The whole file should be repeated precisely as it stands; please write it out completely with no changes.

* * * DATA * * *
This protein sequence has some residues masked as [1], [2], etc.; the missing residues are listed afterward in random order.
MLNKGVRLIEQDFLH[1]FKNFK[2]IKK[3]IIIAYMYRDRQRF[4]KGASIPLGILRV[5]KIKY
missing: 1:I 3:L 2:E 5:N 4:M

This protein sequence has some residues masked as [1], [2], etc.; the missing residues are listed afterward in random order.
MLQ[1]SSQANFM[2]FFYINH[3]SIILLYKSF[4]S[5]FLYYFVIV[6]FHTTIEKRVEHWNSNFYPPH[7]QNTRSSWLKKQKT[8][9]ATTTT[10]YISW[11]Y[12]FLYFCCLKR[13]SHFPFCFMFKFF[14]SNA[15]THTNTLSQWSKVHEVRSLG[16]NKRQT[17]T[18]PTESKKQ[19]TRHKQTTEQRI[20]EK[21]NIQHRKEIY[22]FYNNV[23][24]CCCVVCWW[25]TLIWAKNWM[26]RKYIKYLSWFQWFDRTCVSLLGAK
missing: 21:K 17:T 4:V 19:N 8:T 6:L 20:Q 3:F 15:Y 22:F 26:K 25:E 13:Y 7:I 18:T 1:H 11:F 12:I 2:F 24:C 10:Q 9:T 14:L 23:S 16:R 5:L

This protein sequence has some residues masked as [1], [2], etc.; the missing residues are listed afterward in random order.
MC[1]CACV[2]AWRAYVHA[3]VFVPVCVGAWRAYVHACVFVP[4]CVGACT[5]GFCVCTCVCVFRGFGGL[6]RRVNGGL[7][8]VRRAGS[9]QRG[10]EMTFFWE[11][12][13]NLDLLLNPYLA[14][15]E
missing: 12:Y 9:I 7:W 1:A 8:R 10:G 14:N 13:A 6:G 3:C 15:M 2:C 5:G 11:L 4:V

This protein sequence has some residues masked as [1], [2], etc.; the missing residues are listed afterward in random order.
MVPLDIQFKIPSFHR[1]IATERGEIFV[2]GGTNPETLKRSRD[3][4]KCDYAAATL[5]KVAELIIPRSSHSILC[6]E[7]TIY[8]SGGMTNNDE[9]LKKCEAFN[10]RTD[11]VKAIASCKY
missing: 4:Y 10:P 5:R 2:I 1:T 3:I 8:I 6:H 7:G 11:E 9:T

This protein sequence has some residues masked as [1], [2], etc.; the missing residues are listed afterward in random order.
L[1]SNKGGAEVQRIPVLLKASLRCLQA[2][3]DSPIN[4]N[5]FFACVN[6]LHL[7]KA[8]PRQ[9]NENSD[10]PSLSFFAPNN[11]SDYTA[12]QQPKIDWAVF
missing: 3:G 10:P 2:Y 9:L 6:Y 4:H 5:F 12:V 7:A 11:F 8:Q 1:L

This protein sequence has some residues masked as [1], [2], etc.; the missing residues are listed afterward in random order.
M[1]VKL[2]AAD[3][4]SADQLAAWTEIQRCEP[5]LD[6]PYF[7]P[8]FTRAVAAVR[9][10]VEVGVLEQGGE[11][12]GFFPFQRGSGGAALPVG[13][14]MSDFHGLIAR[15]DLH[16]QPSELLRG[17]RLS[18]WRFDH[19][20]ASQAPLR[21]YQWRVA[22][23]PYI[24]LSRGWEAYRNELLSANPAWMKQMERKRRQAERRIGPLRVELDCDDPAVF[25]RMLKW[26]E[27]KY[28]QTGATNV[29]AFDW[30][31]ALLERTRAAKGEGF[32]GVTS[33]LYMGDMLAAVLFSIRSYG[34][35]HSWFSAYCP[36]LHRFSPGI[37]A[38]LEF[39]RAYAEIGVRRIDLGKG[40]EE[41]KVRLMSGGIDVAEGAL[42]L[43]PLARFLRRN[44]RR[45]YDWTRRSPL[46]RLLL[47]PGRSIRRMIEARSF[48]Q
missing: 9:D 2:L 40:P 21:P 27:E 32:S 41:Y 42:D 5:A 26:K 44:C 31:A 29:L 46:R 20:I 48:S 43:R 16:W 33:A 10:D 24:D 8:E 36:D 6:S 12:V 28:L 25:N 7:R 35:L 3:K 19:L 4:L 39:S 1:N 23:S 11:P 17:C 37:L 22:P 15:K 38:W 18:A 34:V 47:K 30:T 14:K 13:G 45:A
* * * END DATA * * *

This protein sequence has some residues masked as [1], [2], etc.; the missing residues are listed afterward in random order.
MLNKGVRLIEQDFLH[1]FKNFK[2]IKK[3]IIIAYMYRDRQRF[4]KGASIPLGILRV[5]KIKY
missing: 1:I 3:L 2:E 5:N 4:M

This protein sequence has some residues masked as [1], [2], etc.; the missing residues are listed afterward in random order.
MLQ[1]SSQANFM[2]FFYINH[3]SIILLYKSF[4]S[5]FLYYFVIV[6]FHTTIEKRVEHWNSNFYPPH[7]QNTRSSWLKKQKT[8][9]ATTTT[10]YISW[11]Y[12]FLYFCCLKR[13]SHFPFCFMFKFF[14]SNA[15]THTNTLSQWSKVHEVRSLG[16]NKRQT[17]T[18]PTESKKQ[19]TRHKQTTEQRI[20]EK[21]NIQHRKEIY[22]FYNNV[23][24]CCCVVCWW[25]TLIWAKNWM[26]RKYIKYLSWFQWFDRTCVSLLGAK
missing: 21:K 17:T 4:V 19:N 8:T 6:L 20:Q 3:F 15:Y 22:F 26:K 25:E 13:Y 7:I 18:T 1:H 11:F 12:I 2:F 24:C 10:Q 9:T 14:L 23:S 16:R 5:L

This protein sequence has some residues masked as [1], [2], etc.; the missing residues are listed afterward in random order.
MC[1]CACV[2]AWRAYVHA[3]VFVPVCVGAWRAYVHACVFVP[4]CVGACT[5]GFCVCTCVCVFRGFGGL[6]RRVNGGL[7][8]VRRAGS[9]QRG[10]EMTFFWE[11][12][13]NLDLLLNPYLA[14][15]E
missing: 12:Y 9:I 7:W 1:A 8:R 10:G 14:N 13:A 6:G 3:C 15:M 2:C 5:G 11:L 4:V

This protein sequence has some residues masked as [1], [2], etc.; the missing residues are listed afterward in random order.
MVPLDIQFKIPSFHR[1]IATERGEIFV[2]GGTNPETLKRSRD[3][4]KCDYAAATL[5]KVAELIIPRSSHSILC[6]E[7]TIY[8]SGGMTNNDE[9]LKKCEAFN[10]RTD[11]VKAIASCKY
missing: 4:Y 10:P 5:R 2:I 1:T 3:I 8:I 6:H 7:G 11:E 9:T

This protein sequence has some residues masked as [1], [2], etc.; the missing residues are listed afterward in random order.
L[1]SNKGGAEVQRIPVLLKASLRCLQA[2][3]DSPIN[4]N[5]FFACVN[6]LHL[7]KA[8]PRQ[9]NENSD[10]PSLSFFAPNN[11]SDYTA[12]QQPKIDWAVF
missing: 3:G 10:P 2:Y 9:L 6:Y 4:H 5:F 12:V 7:A 11:F 8:Q 1:L

This protein sequence has some residues masked as [1], [2], etc.; the missing residues are listed afterward in random order.
M[1]VKL[2]AAD[3][4]SADQLAAWTEIQRCEP[5]LD[6]PYF[7]P[8]FTRAVAAVR[9][10]VEVGVLEQGGE[11][12]GFFPFQRGSGGAALPVG[13][14]MSDFHGLIAR[15]DLH[16]QPSELLRG[17]RLS[18]WRFDH[19][20]ASQAPLR[21]YQWRVA[22][23]PYI[24]LSRGWEAYRNELLSANPAWMKQMERKRRQAERRIGPLRVELDCDDPAVF[25]RMLKW[26]E[27]KY[28]QTGATNV[29]AFDW[30][31]ALLERTRAAKGEGF[32]GVTS[33]LYMGDMLAAVLFSIRSYG[34][35]HSWFSAYCP[36]LHRFSPGI[37]A[38]LEF[39]RAYAEIGVRRIDLGKG[40]EE[41]KVRLMSGGIDVAEGAL[42]L[43]PLARFLRRN[44]RR[45]YDWTRRSPL[46]RLLL[47]PGRSIRRMIEARSF[48]Q
missing: 9:D 2:L 40:P 21:P 27:E 32:S 41:Y 42:D 5:A 26:K 44:C 31:A 29:L 46:R 20:I 48:S 43:R 16:W 33:A 10:D 24:D 8:E 36:D 6:S 12:V 28:L 25:N 7:R 35:L 3:K 19:L 4:L 39:S 1:N 23:S 11:P 17:C 37:L 22:P 15:K 38:W 18:A 34:V 47:K 30:T 14:K 13:G 45:A